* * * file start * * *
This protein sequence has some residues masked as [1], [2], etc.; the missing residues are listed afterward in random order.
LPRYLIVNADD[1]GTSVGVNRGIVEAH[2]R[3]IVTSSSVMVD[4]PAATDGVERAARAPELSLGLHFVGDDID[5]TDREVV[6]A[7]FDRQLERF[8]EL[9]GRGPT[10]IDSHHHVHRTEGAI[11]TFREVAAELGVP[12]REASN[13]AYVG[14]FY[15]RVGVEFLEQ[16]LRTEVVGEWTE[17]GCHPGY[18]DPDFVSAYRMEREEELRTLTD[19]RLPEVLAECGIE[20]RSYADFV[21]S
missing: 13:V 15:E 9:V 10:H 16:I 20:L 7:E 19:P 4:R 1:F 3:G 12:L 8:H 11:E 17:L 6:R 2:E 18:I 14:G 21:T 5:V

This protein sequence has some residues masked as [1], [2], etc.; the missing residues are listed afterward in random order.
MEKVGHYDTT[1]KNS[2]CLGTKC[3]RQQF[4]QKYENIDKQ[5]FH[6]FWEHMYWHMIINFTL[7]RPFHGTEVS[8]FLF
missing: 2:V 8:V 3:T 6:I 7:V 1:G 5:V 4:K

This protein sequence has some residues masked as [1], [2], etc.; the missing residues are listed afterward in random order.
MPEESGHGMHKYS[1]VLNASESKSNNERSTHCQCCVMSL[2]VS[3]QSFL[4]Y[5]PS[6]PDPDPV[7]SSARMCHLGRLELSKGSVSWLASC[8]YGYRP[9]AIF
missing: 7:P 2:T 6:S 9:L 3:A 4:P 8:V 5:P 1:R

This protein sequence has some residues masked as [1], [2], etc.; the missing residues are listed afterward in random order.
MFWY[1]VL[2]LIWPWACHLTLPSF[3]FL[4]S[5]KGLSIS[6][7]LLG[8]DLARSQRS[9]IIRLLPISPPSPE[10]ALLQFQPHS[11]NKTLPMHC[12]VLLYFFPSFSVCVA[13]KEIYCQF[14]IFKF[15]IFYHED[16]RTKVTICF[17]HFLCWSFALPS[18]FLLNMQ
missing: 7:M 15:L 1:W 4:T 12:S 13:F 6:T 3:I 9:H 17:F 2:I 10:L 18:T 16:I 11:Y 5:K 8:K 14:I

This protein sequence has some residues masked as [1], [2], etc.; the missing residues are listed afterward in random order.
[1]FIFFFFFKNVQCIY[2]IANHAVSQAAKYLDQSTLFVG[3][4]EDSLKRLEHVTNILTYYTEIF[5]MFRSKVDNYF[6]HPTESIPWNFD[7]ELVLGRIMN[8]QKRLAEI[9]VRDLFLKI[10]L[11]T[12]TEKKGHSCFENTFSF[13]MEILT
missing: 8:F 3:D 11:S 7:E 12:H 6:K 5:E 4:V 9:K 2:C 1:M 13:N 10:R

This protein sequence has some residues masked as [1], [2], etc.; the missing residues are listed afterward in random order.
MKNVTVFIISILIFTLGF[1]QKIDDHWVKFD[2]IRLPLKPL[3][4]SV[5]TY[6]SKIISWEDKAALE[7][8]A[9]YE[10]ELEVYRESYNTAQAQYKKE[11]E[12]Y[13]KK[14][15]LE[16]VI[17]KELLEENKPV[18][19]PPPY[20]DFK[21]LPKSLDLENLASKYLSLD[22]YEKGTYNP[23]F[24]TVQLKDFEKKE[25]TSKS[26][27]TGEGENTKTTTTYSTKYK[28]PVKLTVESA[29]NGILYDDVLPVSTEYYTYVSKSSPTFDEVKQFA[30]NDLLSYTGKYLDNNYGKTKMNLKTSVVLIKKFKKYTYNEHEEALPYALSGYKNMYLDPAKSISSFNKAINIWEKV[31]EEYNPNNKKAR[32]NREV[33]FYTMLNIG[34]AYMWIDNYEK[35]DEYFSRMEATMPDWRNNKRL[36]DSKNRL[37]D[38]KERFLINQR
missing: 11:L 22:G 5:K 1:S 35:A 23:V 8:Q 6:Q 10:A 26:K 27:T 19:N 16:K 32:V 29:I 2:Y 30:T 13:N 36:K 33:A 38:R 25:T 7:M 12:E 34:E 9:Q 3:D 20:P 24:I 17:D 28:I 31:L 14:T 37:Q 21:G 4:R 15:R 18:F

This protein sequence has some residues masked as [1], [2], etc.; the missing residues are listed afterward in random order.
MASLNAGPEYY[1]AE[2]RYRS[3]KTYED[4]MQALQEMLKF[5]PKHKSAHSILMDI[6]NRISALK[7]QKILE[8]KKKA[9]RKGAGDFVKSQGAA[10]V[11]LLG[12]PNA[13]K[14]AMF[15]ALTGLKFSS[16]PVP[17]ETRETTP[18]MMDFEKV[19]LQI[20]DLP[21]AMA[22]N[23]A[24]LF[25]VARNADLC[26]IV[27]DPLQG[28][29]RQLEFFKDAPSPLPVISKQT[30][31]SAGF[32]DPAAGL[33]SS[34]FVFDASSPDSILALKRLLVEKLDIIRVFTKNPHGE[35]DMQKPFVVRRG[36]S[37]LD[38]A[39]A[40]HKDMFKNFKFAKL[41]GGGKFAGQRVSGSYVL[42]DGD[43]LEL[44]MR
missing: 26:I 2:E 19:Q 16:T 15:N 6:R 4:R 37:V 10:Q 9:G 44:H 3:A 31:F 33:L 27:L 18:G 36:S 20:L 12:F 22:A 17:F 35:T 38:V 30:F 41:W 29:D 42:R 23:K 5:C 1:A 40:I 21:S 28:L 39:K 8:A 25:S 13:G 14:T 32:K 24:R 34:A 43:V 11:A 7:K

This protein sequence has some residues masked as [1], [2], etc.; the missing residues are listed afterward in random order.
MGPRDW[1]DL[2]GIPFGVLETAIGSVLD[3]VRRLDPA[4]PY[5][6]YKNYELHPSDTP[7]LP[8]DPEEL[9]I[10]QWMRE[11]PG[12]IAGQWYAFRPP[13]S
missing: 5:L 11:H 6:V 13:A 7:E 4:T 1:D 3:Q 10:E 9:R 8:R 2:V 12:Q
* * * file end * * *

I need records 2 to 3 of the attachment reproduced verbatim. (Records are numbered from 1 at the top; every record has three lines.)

This protein sequence has some residues masked as [1], [2], etc.; the missing residues are listed afterward in random order.
MEKVGHYDTT[1]KNS[2]CLGTKC[3]RQQF[4]QKYENIDKQ[5]FH[6]FWEHMYWHMIINFTL[7]RPFHGTEVS[8]FLF
missing: 2:V 8:V 3:T 6:I 7:V 1:G 5:V 4:K

This protein sequence has some residues masked as [1], [2], etc.; the missing residues are listed afterward in random order.
MPEESGHGMHKYS[1]VLNASESKSNNERSTHCQCCVMSL[2]VS[3]QSFL[4]Y[5]PS[6]PDPDPV[7]SSARMCHLGRLELSKGSVSWLASC[8]YGYRP[9]AIF
missing: 7:P 2:T 6:S 9:L 3:A 4:P 8:V 5:P 1:R